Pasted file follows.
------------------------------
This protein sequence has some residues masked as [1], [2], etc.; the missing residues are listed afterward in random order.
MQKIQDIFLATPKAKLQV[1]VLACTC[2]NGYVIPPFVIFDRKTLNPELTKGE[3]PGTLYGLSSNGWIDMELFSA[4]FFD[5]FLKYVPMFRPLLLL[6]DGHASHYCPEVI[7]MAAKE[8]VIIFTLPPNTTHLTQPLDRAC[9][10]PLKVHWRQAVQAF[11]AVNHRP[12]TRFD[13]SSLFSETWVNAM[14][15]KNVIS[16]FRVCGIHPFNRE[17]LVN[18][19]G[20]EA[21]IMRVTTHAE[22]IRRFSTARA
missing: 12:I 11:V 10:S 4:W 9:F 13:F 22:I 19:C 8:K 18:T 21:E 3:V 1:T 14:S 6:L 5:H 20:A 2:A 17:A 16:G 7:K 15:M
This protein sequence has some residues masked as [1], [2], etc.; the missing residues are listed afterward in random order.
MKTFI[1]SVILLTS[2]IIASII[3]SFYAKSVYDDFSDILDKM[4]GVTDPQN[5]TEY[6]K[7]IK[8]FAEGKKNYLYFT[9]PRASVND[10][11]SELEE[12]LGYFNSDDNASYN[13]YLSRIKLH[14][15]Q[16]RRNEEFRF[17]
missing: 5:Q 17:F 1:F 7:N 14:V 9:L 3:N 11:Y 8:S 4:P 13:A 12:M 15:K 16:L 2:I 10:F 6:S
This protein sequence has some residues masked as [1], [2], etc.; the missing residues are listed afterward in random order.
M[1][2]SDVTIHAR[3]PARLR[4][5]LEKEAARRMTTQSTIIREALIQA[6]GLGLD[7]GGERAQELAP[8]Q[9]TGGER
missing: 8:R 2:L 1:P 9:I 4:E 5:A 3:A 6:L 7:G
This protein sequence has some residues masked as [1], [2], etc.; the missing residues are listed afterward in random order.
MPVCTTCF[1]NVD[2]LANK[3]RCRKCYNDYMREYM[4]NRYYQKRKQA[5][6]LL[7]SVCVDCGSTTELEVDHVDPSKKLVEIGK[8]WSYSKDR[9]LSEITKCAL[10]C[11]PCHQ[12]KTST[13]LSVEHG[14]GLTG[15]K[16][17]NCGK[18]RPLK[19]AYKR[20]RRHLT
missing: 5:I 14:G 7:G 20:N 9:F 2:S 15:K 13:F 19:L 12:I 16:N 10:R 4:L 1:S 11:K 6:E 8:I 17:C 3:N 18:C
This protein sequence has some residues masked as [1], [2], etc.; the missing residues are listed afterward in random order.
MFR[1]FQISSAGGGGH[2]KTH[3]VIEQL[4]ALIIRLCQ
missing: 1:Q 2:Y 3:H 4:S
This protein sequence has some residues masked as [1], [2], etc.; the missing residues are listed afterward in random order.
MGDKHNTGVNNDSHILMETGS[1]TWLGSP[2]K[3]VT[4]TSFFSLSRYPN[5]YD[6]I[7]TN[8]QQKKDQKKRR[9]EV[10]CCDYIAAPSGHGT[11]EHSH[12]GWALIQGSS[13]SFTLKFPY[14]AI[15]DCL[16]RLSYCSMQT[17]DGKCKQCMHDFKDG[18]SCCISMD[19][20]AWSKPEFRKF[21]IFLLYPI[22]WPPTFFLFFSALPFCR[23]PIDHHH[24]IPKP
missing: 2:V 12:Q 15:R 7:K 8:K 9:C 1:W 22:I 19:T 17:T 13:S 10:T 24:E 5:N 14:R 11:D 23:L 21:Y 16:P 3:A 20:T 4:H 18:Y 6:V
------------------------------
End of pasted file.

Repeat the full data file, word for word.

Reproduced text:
This protein sequence has some residues masked as [1], [2], etc.; the missing residues are listed afterward in random order.
MQKIQDIFLATPKAKLQV[1]VLACTC[2]NGYVIPPFVIFDRKTLNPELTKGE[3]PGTLYGLSSNGWIDMELFSA[4]FFD[5]FLKYVPMFRPLLLL[6]DGHASHYCPEVI[7]MAAKE[8]VIIFTLPPNTTHLTQPLDRAC[9][10]PLKVHWRQAVQAF[11]AVNHRP[12]TRFD[13]SSLFSETWVNAM[14][15]KNVIS[16]FRVCGIHPFNRE[17]LVN[18][19]G[20]EA[21]IMRVTTHAE[22]IRRFSTARA
missing: 12:I 11:V 10:S 4:W 9:F 13:F 22:I 19:C 8:K 18:T 21:E 3:V 1:T 14:S 6:L 5:H 20:A 2:A 17:A 16:G 7:K 15:M
This protein sequence has some residues masked as [1], [2], etc.; the missing residues are listed afterward in random order.
MKTFI[1]SVILLTS[2]IIASII[3]SFYAKSVYDDFSDILDKM[4]GVTDPQN[5]TEY[6]K[7]IK[8]FAEGKKNYLYFT[9]PRASVND[10][11]SELEE[12]LGYFNSDDNASYN[13]YLSRIKLH[14][15]Q[16]RRNEEFRF[17]
missing: 5:Q 17:F 1:F 7:N 14:V 9:L 3:N 11:Y 8:S 4:P 13:A 12:M 15:K 16:L 2:I 10:F 6:S
This protein sequence has some residues masked as [1], [2], etc.; the missing residues are listed afterward in random order.
M[1][2]SDVTIHAR[3]PARLR[4][5]LEKEAARRMTTQSTIIREALIQA[6]GLGLD[7]GGERAQELAP[8]Q[9]TGGER
missing: 8:R 2:L 1:P 9:I 4:E 5:A 3:A 6:L 7:G
This protein sequence has some residues masked as [1], [2], etc.; the missing residues are listed afterward in random order.
MPVCTTCF[1]NVD[2]LANK[3]RCRKCYNDYMREYM[4]NRYYQKRKQA[5][6]LL[7]SVCVDCGSTTELEVDHVDPSKKLVEIGK[8]WSYSKDR[9]LSEITKCAL[10]C[11]PCHQ[12]KTST[13]LSVEHG[14]GLTG[15]K[16][17]NCGK[18]RPLK[19]AYKR[20]RRHLT
missing: 5:I 14:G 7:G 20:N 9:F 2:S 15:K 13:F 19:L 12:I 16:N 10:R 4:L 1:S 11:K 6:E 8:I 17:C 3:N 18:C
This protein sequence has some residues masked as [1], [2], etc.; the missing residues are listed afterward in random order.
MFR[1]FQISSAGGGGH[2]KTH[3]VIEQL[4]ALIIRLCQ
missing: 1:Q 2:Y 3:H 4:S
This protein sequence has some residues masked as [1], [2], etc.; the missing residues are listed afterward in random order.
MGDKHNTGVNNDSHILMETGS[1]TWLGSP[2]K[3]VT[4]TSFFSLSRYPN[5]YD[6]I[7]TN[8]QQKKDQKKRR[9]EV[10]CCDYIAAPSGHGT[11]EHSH[12]GWALIQGSS[13]SFTLKFPY[14]AI[15]DCL[16]RLSYCSMQT[17]DGKCKQCMHDFKDG[18]SCCISMD[19][20]AWSKPEFRKF[21]IFLLYPI[22]WPPTFFLFFSALPFCR[23]PIDHHH[24]IPKP
missing: 2:V 12:Q 15:R 7:K 8:K 9:C 1:W 22:I 19:T 17:T 13:S 10:T 24:E 5:N 14:R 11:D 23:L 21:Y 16:P 3:A 20:T 4:H 18:Y 6:V